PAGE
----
MIAMI GARDENS – Another thrilling end sealed a 31-30 victory for the University of Miami over No. 18 North Carolina State in Hard Rock Stadium.
The Hurricanes (3-4, 1-2 ACC) have suffered through consecutive, last-second heartbreaking losses – a missed field goal against Virginia and an intercepted tip pass closing North Carolina.
Had safety Kamren Kinchens not forced a turnover on fourth-and-8 with 2:49 to go after a 6-yard completion from Devin Leary to Thayer Thomas, Miami could’ve found itself in a scenario it knows all too well.
“This team is resilient,” head coach Manny Diaz said. “It’s part of our culture as a program.”
After the game, Diaz called the fight in his team “special, noting they had yet to see the “reward in the win.”
All of that changed this week.
1. Van Dyke shows improvement
Entering Week 8, quarterback Tyler Van Dyke completed just 47 percent of passes in his two starts against FBS opponents.
In the sophomore’s first appearance against Virginia, Miami was down 16-7 at the half. The following week at Chapel Hill, the Tar Heels held a 31-17 lead.
However, in both instances, Van Dyke’s performance improved considerably in the second half. The Hurricanes came within two-points of victory versus the Cavaliers and caught up to North Carolina to finish 45-42.
Against North Carolina State, Van Dyke figured out how to put things together early – namely a 25-yard touchdown pass to Charleston Rambo in the first and a 53-yarder on fourth-and-1 to Jaylan Knighton.
The back-up boasted a much-improved completion rate of 68 percent, leading Miami to a 14-10 lead until Devin Leary commanded a late-scoring 77-yard drive to give the Wolfpack (5-2, 2-1) the lead at the half.
By the end of the game, Van Dyke completed 76 percent of his passes for 325 yards and four touchdowns.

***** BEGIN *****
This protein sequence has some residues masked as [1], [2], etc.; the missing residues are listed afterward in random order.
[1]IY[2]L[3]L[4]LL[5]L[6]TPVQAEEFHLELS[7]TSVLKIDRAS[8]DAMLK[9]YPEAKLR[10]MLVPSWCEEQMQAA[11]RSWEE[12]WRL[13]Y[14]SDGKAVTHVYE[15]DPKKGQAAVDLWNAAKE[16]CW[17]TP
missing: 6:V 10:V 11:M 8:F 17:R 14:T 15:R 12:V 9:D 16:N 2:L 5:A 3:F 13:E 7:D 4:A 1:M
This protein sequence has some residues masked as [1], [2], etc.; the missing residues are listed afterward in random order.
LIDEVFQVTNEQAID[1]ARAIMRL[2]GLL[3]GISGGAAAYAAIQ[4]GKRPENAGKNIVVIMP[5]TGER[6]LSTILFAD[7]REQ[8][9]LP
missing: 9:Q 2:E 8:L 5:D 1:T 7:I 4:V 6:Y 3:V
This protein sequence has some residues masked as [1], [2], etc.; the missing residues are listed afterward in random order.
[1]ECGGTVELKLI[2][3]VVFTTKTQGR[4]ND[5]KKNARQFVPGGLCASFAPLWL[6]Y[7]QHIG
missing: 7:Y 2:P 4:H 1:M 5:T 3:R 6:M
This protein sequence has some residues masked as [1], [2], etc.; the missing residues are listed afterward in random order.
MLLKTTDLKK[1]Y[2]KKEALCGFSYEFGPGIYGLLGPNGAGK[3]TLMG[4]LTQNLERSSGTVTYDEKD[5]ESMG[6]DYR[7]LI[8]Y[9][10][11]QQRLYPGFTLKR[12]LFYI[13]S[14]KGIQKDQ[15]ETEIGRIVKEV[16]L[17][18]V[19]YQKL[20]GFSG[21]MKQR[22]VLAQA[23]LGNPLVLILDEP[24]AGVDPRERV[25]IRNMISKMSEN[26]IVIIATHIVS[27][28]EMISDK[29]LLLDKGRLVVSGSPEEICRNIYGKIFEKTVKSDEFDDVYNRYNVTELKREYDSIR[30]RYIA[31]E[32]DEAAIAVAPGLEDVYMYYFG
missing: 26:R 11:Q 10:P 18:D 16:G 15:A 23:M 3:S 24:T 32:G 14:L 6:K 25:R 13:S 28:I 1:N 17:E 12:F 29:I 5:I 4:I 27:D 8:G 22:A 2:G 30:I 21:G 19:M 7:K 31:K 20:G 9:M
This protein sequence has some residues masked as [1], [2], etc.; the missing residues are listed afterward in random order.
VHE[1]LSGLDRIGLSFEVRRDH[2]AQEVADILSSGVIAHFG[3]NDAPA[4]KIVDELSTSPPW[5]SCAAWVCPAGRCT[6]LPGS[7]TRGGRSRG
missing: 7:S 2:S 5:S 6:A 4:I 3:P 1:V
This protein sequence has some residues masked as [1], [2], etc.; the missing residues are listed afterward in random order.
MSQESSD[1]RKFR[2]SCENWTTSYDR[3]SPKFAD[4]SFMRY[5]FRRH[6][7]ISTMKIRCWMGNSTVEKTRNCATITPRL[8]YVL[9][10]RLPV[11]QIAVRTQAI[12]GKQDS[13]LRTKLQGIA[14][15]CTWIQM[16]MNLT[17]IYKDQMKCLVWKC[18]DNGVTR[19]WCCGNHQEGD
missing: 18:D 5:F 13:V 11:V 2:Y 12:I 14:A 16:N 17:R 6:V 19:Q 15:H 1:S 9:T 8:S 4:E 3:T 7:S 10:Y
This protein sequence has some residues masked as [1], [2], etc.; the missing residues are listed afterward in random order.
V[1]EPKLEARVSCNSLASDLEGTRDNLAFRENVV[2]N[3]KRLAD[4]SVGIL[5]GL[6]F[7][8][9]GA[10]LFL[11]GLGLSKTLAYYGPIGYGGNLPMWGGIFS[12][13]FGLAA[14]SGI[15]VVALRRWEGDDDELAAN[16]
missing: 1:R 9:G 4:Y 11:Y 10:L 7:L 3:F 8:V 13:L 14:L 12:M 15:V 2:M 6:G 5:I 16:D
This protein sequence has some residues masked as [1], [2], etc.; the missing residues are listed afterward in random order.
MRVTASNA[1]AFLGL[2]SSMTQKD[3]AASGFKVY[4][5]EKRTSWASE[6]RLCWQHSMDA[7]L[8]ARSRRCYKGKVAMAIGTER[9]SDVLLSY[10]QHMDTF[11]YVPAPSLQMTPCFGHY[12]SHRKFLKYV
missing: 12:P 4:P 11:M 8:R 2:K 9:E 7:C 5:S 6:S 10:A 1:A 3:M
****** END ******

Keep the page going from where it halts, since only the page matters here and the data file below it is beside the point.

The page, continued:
To Diaz, both Van Dyke and the Hurricanes’ transformation came as a result of the quarterback’s confidence seen in press conferences leading up to Saturday.
Diaz knew that Van Dyke’s comments “could’ve gone one of two ways,” but was proud to see the young quarterback “do stuff veterans do” in his fourth start and have the “courage to trust his progression.”
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2. Shifts at defense show
Veteran quarterback Devin Leary struggled against Miami, completing 24 of 42 attempts for 310 yards and two touchdowns – but it came as a result of his own merit more so than the Hurricanes’.
Miami did win in quarterback hurries with seven. The Hurricanes, though, allowed 421 yards.
Diaz promised during the week to reward younger players who were showing improvement and backed that up with three changes in the starting lineup.
Freshmen Marcus Clarke and Jahfari Harvey replaced sophomore Te’Cory Couch and sixth-year Zach McCloud at cornerback and defensive end, respectively.
Redshirt sophomore Zac Smith stepped in for senior Waynmon Steed at weakside linebacker.
3. Lack of discipline exposed
Penalties ate at yardage for both teams, and Miami’s were more costly.
The Hurricanes’ discipline has been questioned throughout the season, entering Saturday’s matchup averaging 68.3 yards in penalties per game.
Against North Carolina State, Miami posted nine penalties for 66 yards. Calls for a face mask, unnecessary roughness, and unsportsmanlike conduct totaled 34 yards.
The most detrimental? A 5-yard penalty after safety Bubba Bolden ran into the kicker on a 45-yard field goal attempt in the fourth quarter.
Christopher Dunn’s next effort would be good for 40-yards bringing the Wolfpack to within one point with more than five minutes remaining.
4. Knighton steps up
With injuries costing running backs Cam’Ron Harris and Donald Chaney their seasons, Jaylan Knighton had a big task for his first start of the year against the highest-ranked defense in the ACC.
The redshirt freshman posted 83 rushing yards with a long of 28.
“Physically, I just run hard and do my job,” the Deerfield Beach native said.
And Knighton proved to be just as great of a force as a receiver, recording another 83 yards and the 53 yard touchdown that gave Miami a 14-3 lead.